A former president of the Cary Institute of Ecosystem Studies in Dutchess County is one of 375 members of the National Academy of Sciences who has signed an open letter to draw attention to the perils of climate change.
Whoever named the "temperate zone" must have had a sense of humor. I'm writing this during a week of humid, 90-degree days, and just a few months ago it was 13 below, a stiff north wind providing the icing on that frozen cake. Since then, we've had rain, snow, sleet, warm spells, cold snaps and thunderstorms.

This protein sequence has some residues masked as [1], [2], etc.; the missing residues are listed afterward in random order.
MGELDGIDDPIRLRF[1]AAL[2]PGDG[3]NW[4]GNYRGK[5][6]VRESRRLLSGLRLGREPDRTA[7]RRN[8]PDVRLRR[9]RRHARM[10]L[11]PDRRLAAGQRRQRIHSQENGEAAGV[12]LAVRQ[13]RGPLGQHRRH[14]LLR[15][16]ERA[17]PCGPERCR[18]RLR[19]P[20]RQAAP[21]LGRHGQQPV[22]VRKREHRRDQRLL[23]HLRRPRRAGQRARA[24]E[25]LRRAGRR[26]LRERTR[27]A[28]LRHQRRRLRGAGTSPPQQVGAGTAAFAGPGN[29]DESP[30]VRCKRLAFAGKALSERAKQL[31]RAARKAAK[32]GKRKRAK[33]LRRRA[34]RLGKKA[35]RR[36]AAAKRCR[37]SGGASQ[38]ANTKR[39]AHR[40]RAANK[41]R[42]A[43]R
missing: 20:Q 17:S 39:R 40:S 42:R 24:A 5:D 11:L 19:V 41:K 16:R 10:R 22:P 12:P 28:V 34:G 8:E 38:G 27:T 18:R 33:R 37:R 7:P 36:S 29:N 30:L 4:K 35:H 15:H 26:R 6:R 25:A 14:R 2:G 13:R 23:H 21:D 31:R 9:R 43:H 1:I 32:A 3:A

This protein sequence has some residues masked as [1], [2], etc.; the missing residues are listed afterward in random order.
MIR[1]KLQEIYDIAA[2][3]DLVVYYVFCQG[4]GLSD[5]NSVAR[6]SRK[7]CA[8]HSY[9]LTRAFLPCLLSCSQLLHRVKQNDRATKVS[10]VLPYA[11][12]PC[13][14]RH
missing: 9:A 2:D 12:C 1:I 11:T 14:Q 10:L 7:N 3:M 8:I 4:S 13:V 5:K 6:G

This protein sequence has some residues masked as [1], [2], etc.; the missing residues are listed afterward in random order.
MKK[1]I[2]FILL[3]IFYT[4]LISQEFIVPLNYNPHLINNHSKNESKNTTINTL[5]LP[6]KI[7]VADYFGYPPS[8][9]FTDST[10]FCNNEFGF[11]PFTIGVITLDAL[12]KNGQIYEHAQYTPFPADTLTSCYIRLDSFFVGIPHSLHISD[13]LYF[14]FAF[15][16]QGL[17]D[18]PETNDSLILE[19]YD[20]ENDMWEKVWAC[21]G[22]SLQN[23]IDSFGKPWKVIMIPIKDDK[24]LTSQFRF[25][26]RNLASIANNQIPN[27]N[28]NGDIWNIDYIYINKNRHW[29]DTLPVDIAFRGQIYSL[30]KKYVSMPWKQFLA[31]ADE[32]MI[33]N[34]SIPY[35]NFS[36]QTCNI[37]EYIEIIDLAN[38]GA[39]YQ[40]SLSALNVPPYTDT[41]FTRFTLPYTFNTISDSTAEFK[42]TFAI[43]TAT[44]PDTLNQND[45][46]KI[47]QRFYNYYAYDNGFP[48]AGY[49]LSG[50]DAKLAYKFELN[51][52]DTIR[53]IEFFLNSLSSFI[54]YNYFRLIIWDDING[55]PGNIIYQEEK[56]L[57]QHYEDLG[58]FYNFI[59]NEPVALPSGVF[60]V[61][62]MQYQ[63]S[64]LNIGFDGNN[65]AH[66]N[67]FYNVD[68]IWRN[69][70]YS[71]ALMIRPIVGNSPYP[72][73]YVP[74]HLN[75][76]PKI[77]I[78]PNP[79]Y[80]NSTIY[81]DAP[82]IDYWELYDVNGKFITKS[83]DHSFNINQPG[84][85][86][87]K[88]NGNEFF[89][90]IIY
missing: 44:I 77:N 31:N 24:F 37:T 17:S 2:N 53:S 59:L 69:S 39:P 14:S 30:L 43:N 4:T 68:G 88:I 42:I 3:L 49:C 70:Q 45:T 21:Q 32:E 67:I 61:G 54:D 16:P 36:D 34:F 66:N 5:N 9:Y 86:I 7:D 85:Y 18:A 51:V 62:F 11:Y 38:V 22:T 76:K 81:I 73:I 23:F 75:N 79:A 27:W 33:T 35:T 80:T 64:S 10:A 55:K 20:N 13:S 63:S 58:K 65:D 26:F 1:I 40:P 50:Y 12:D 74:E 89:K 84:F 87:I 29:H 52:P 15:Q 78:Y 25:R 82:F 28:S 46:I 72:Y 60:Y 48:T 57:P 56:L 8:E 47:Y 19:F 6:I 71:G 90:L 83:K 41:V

Worldwide, climate change isn't just raising temperatures, its also altering the distribution of water. So reports an inventive new study that tapped into archival water samples to reveal how sources of precipitation have changed over time.
Letter signed by 65 research scientists sent to U.S. senators working on the Energy Policy Modernization Act. The Senate has accepted an amendment to the act which would legally designate forest biomass to be "carbon neutral."